A team of scientists have deciphered the physical characteristics of a rare class of supernovae called Type Ibn Supernovae (SNe).
Type Ibn supernovae are a rare class of stripped-envelope supernovae interacting with a helium-rich dense circumstellar medium (CSM). These SNe are unique and essential because they help to explore about the typical density, velocity, and composition of the nearby SN environment. They are more luminous than normal supernovae (SNe), which are huge stellar explosions releasing a humongous amount of energy. SN 2019wep is one of the very rare SNe for which a long-term monitoring campaign was launched to decipher the physical characteristics following detection of flash ionisation signatures. This is a unique study where the SN properties are probed along with environmental studies.
An international team of researchers from Aryabhatta Research Institute of Observational Sciences (ARIES), an autonomous institute under the Department of Science & Technology, Government of India, Hiroshima University, Japan, and Las Cumbres Observatory, USA, deciphered the physical characteristics of SN 2019wep.
The researchers have identified rare signatures of flash ionisation in the very early spectra of SN 2019wep. The rare signatures hint towards a special class of very hot and massive stars in advanced stages of stellar evolution, having depleted hydrogen, called Wolf-Rayet progenitor star. The early signatures of flash ionisation, especially Helium, were previously traced in some SNe mostly due to the CSM recombination. The team led by Anjasha Gangopadhyay, a former research scholar at ARIES (presently Assistant Professor at Hiroshima University) and Kuntal Misra, scientist at ARIES, traced the unique Carbon and Nitrogen signatures in the optical waveband deciphering the physical characteristics.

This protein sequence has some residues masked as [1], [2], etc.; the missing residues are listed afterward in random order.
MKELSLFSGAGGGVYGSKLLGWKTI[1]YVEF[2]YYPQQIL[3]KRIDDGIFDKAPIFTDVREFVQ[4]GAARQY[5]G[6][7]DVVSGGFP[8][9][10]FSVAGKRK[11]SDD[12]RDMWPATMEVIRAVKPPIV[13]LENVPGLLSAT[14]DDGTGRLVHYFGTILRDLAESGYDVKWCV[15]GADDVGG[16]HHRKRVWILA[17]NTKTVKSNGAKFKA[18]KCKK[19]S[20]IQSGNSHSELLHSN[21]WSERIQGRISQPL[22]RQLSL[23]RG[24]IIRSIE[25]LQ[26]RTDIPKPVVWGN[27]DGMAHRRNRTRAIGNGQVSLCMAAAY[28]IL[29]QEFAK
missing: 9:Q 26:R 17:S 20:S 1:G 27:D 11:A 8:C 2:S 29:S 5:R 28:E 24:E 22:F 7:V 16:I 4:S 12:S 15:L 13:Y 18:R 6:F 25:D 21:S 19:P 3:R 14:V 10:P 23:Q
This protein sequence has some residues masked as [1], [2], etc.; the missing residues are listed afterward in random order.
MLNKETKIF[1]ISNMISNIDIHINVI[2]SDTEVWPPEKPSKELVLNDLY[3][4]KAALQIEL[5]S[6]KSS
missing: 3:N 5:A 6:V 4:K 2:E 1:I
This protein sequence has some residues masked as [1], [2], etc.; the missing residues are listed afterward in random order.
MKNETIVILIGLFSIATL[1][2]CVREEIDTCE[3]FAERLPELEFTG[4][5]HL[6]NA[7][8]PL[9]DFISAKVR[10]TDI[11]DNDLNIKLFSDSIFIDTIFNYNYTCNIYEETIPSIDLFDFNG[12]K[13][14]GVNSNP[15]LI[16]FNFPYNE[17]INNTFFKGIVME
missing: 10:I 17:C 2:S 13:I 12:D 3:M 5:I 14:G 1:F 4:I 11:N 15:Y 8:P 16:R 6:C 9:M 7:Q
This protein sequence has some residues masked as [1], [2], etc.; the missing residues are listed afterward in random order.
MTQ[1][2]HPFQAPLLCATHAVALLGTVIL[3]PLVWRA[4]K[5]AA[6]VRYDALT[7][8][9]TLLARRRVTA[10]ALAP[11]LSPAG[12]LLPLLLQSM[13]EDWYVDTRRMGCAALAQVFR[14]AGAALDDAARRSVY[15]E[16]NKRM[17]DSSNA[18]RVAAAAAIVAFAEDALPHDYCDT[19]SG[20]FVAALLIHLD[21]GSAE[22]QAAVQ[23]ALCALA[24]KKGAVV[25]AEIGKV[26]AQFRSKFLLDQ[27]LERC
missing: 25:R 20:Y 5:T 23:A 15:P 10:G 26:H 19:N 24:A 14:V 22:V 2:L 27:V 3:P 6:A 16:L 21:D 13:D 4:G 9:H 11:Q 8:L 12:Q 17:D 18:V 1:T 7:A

The SN Ibns tracked in the research published in The Astrophysical Journal is a peculiar one, which shows a transitioning nature and residual H-alpha. In general, SN Ibn are expected to show He features only, however, this is a unique case where we can see some remaining Halpha in the SN spectrum. The researchers said that SNe Ibns are typically short-lived, and dedicated follow-up campaigns will help unravel the mysteries of the unique members of Type Ibn class and their ancestors.
Publication: Anjasha Gangopadhyay et al. 2022 ApJ 930 127
Publication Link: https://iopscience.iop.org/article/10.3847/1538-4357/ac6187
For more details, please contact: Anjasha Gangopadhyay (anjashagangopadhyay[at]gmail.com), Kuntal Misra (kuntal[at]aries.res.in).